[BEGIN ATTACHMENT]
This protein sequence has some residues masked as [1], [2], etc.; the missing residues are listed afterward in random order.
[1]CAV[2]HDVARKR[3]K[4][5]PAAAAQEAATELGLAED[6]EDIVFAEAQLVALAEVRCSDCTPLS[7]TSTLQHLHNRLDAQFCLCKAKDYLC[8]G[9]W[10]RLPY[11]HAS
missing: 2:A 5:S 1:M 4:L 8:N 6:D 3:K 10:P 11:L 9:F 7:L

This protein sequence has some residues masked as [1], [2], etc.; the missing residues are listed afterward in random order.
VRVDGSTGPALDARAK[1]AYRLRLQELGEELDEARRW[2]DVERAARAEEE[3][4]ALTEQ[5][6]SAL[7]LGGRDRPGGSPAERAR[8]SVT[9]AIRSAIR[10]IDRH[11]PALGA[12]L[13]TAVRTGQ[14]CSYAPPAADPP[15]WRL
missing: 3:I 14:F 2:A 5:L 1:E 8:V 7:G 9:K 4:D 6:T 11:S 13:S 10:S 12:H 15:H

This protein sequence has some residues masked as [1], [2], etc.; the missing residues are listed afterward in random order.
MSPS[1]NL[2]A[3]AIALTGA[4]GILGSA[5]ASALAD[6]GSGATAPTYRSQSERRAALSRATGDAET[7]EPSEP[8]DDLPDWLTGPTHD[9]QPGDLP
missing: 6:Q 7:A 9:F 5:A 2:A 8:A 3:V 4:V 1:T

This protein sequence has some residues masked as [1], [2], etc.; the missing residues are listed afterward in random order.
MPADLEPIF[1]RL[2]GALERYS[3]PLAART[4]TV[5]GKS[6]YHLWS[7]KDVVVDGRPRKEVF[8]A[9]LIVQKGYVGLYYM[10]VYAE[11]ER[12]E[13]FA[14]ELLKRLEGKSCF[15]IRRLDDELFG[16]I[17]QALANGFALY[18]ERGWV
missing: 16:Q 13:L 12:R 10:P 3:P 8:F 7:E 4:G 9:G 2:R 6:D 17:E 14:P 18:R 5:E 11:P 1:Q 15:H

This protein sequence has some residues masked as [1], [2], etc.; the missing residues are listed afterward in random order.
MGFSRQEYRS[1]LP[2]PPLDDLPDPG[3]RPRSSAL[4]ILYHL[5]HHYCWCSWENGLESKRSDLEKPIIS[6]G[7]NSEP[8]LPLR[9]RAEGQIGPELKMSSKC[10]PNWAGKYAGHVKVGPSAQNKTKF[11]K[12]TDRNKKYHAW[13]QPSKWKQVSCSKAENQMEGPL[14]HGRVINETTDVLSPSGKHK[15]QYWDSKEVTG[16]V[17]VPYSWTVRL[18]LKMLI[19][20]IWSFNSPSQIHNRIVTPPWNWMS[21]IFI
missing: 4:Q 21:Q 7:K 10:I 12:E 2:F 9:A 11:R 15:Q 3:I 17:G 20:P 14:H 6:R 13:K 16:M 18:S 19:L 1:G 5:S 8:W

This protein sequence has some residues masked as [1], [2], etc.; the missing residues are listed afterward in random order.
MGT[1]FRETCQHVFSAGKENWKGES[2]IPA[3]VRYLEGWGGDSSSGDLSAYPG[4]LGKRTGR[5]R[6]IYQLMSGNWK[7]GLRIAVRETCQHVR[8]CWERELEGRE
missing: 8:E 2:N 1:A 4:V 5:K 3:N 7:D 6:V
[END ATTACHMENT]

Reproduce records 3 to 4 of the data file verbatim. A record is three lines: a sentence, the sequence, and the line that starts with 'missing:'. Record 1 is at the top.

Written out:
This protein sequence has some residues masked as [1], [2], etc.; the missing residues are listed afterward in random order.
MSPS[1]NL[2]A[3]AIALTGA[4]GILGSA[5]ASALAD[6]GSGATAPTYRSQSERRAALSRATGDAET[7]EPSEP[8]DDLPDWLTGPTHD[9]QPGDLP
missing: 6:Q 7:A 9:F 5:A 2:A 8:A 3:V 4:V 1:T

This protein sequence has some residues masked as [1], [2], etc.; the missing residues are listed afterward in random order.
MPADLEPIF[1]RL[2]GALERYS[3]PLAART[4]TV[5]GKS[6]YHLWS[7]KDVVVDGRPRKEVF[8]A[9]LIVQKGYVGLYYM[10]VYAE[11]ER[12]E[13]FA[14]ELLKRLEGKSCF[15]IRRLDDELFG[16]I[17]QALANGFALY[18]ERGWV
missing: 16:Q 13:L 12:R 10:P 3:P 8:F 7:E 4:G 9:G 2:R 6:D 17:E 14:P 18:R 5:E 11:P 1:Q 15:H